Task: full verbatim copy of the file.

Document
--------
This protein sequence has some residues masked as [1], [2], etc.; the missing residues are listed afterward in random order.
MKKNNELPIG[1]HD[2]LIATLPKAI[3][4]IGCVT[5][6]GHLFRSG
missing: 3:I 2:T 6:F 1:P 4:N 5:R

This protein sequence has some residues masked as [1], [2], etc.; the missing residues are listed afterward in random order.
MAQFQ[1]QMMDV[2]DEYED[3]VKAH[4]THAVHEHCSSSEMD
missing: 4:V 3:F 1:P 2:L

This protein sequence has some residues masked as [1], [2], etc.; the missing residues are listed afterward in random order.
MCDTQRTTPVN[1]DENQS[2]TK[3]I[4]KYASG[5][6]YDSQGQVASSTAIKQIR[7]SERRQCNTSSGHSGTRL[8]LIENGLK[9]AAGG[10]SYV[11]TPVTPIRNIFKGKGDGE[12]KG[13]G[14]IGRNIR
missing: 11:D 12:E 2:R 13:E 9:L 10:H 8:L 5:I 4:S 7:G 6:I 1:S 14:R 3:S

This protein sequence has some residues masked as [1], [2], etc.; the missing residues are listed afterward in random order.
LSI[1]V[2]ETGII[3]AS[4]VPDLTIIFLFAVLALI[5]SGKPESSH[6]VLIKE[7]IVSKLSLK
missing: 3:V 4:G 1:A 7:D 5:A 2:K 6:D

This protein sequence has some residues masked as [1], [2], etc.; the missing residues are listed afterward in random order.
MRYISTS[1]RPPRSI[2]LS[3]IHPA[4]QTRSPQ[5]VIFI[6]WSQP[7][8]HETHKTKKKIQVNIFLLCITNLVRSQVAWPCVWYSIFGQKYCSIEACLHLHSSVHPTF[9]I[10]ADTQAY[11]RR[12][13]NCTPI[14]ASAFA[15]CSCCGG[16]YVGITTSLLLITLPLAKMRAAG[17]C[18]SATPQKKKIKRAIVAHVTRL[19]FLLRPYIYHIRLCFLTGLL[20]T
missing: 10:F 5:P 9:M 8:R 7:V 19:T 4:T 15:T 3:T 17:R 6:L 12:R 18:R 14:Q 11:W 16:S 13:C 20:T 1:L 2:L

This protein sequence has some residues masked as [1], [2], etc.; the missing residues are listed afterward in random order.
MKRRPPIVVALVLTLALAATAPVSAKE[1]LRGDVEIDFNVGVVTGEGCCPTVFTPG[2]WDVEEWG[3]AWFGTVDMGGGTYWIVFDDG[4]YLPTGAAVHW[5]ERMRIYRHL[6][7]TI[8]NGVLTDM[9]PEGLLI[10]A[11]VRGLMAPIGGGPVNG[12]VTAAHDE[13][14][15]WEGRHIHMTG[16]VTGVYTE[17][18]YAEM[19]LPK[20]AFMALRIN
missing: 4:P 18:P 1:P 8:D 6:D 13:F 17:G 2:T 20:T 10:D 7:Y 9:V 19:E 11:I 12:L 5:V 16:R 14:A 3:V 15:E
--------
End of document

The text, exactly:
This protein sequence has some residues masked as [1], [2], etc.; the missing residues are listed afterward in random order.
MKKNNELPIG[1]HD[2]LIATLPKAI[3][4]IGCVT[5][6]GHLFRSG
missing: 3:I 2:T 6:F 1:P 4:N 5:R

This protein sequence has some residues masked as [1], [2], etc.; the missing residues are listed afterward in random order.
MAQFQ[1]QMMDV[2]DEYED[3]VKAH[4]THAVHEHCSSSEMD
missing: 4:V 3:F 1:P 2:L

This protein sequence has some residues masked as [1], [2], etc.; the missing residues are listed afterward in random order.
MCDTQRTTPVN[1]DENQS[2]TK[3]I[4]KYASG[5][6]YDSQGQVASSTAIKQIR[7]SERRQCNTSSGHSGTRL[8]LIENGLK[9]AAGG[10]SYV[11]TPVTPIRNIFKGKGDGE[12]KG[13]G[14]IGRNIR
missing: 11:D 12:E 2:R 13:E 9:L 10:H 8:L 5:I 4:S 7:G 6:I 1:S 14:R 3:S

This protein sequence has some residues masked as [1], [2], etc.; the missing residues are listed afterward in random order.
LSI[1]V[2]ETGII[3]AS[4]VPDLTIIFLFAVLALI[5]SGKPESSH[6]VLIKE[7]IVSKLSLK
missing: 3:V 4:G 1:A 7:D 5:A 2:K 6:D

This protein sequence has some residues masked as [1], [2], etc.; the missing residues are listed afterward in random order.
MRYISTS[1]RPPRSI[2]LS[3]IHPA[4]QTRSPQ[5]VIFI[6]WSQP[7][8]HETHKTKKKIQVNIFLLCITNLVRSQVAWPCVWYSIFGQKYCSIEACLHLHSSVHPTF[9]I[10]ADTQAY[11]RR[12][13]NCTPI[14]ASAFA[15]CSCCGG[16]YVGITTSLLLITLPLAKMRAAG[17]C[18]SATPQKKKIKRAIVAHVTRL[19]FLLRPYIYHIRLCFLTGLL[20]T
missing: 10:F 5:P 9:M 8:R 7:V 19:T 4:T 15:T 3:T 17:R 6:L 12:R 18:R 14:Q 11:W 16:S 13:C 20:T 1:L 2:L

This protein sequence has some residues masked as [1], [2], etc.; the missing residues are listed afterward in random order.
MKRRPPIVVALVLTLALAATAPVSAKE[1]LRGDVEIDFNVGVVTGEGCCPTVFTPG[2]WDVEEWG[3]AWFGTVDMGGGTYWIVFDDG[4]YLPTGAAVHW[5]ERMRIYRHL[6][7]TI[8]NGVLTDM[9]PEGLLI[10]A[11]VRGLMAPIGGGPVNG[12]VTAAHDE[13][14][15]WEGRHIHMTG[16]VTGVYTE[17][18]YAEM[19]LPK[20]AFMALRIN
missing: 4:P 18:P 1:P 8:D 6:D 13:F 17:G 2:T 20:T 10:D 7:Y 9:V 19:E 11:I 12:L 5:V 16:R 14:A 3:V 15:E